Hartman v. State

Annotate this Case

328 N.E.2d 445 (1975)

Phillip HARTMAN, Defendant-Appellant, v. STATE of Indiana, Plaintiff-Appellee.

No. 2-174A37.

Court of Appeals of Indiana, Second District.

June 4, 1975.

Rehearing Denied July 8, 1975.

*446 Lawrence O. Sells, Indianapolis, for defendant-appellant.

Theodore L. Sendak, Atty. Gen., G. Phillip Duckwall, Deputy Atty. Gen., for plaintiff-appellee.



Phillip Hartman's appeal from his conviction of theft[1] presents three issues for review:

1. Did the trial court err in sustaining the State's objection to the admission of the results of a poylgraph examination given Hartman?

2. Is the evidence sufficient to sustain the conviction?

3. Was Hartman denied his right to cross-examine a State's witness?

We affirm.

The facts of this case viewed most favorably to the State are as follows:

On December 8, 1973 Paul Harris, Inc. Store in the Speedway Shopping Center in Marion County, Indiana was equipped with an alarm system which is triggered when unsold merchandise to which an inventory control tag is attached passes between two boxes located on either side of and about 3 *447 feet inside the front door of the store. Shields separate this door area from the rest of the Store and prevent both tags on nearby merchandise from triggering the alarm and persons from accidentally wandering into the area. The only cash register or check-out counter is in the center of the store.

At about 12:40 p.m. on that day, Cheryl Mason, Store Manager, heard the alarm go off and saw Hartman, whom she had previously observed looking at merchandise, at the door area. She approached him, asked if he had an inventory control tag with him and when Hartman replied that he did, she asked him to accompany her to the back room. There, Hartman reached underneath his jacket and produced a man's shirt belonging to Paul Harris, Inc. and having a value of $12.00.

ISSUE ONE: Hartman attempted to testify concerning a polygraph test administered to him and the results of that test. The State's objection was sustained. On appeal, Hartman asserts first, that the State agreed to drop charges if Hartman passed a polygraph test and should be bound by that agreement. The record does not contain any evidence indicating whether or not such an agreement was made. This omission, reflecting Hartman's failure to properly present this issue to the trial court, prevents this court from reaching the merits of Hartman's assertion.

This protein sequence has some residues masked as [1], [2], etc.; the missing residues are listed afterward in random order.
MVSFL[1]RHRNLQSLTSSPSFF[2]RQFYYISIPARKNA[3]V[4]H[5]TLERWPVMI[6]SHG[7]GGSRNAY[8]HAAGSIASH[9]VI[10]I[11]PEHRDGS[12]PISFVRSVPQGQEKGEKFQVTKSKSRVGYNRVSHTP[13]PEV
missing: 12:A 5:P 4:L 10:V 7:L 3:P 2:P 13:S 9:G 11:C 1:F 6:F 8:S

The proper procedure for a defendant to assert immunity with respect to the crime charged, is for the defendant, either before or during trial to file a Motion to Dismiss the charges. IC 1971, 35-3.1-1-4, Ind. Ann. Stat. § 9-906 (Burns Supp., 1974). Upon the filing of this written motion, the State would have been obligated to either admit or deny the existence of an agreement and, if denied, the trial court would have been obligated to conduct a hearing to resolve this issue of fact. IC 1971 35-3.1-1-8, Ind. Ann. Stat. § 9-910 (Burns Supp., 1974). By not filing a Motion to Dismiss and remaining silent hoping for an acquittal, when that acquittal does not occur, Hartman is precluded from asserting the existence of an agreement granting him immunity from prosecution. Brown v. State (1970), 254 Ind. 504, 260 N.E.2d 876.

Hartman also asserts the sustaining of the State's objection to his testimony concerning the polygraph test was error because, the test was taken at the suggestion of the State and the State had impliedly consented to the admission of the results. Even assuming consent by the State, this assertion is without merit. In Carpenter v. State (1968), 251 Ind. 428, 241 N.E.2d 347, our Supreme Court indicated that results of polygraph tests, taken upon a stipulation that the results would be admissible, might be admissible, but only if certain conditions are met. These conditions included that the examiner must be present in court for examination and cross-examination concerning the validity of the test, the questions propounded, the technician's training, and all other matters pertinent to the validity of any scientific investigation. Since here Hartman merely attempted to testify as to the results of the test given him, without any testimony from the examiner, the trial court properly sustained the State's objection to this testimony.

ISSUE TWO: When presented with a challenge to the sufficiency of the evidence, this Court will not weigh the evidence, nor reassess the credibility of witnesses, but will look only to the evidence most favorable to the State and to any reasonable inferences therefrom which support the verdict. Hogan v. State (1973), Ind. App., 304 N.E.2d 838. The testimony of Cheryl Mason, that Hartman was discovered near the door with a shirt he had not paid for, hidden under his jacket permits an inference that he was in the process of leaving the store, without paying for the shirt, and was exerting unauthorized control over the property of Paul Harris, Inc., with the intent to deprive Paul Harris, Inc. of the use and benefit of its property. *448 This evidence and permissible inferences are sufficient to sustain Hartman's conviction. Cody v. State (1973), Ind. App., 304 N.E.2d 820.

ISSUE THREE: After the State's direct examination of Cheryl Mason, the trial judge, after a long pause, asked if that was all and, receiving no response, excused the witness. On appeal, Hartman contends the trial court's failure to expressly ask if he desired to cross-examine Mrs. Mason, denied him his right to cross-examination. Hartman did not raise this contention in his Motion to Correct Errors and thus, this issue has been waived. Spivey v. State (1971), 257 Ind. 257, 274 N.E.2d 227.

Judgment affirmed.


[1] IC 1971, XX-XX-X-X(1)(a), Ind. Ann. Stat. § 10-3030(1)(a) (Burns Supp., 1974).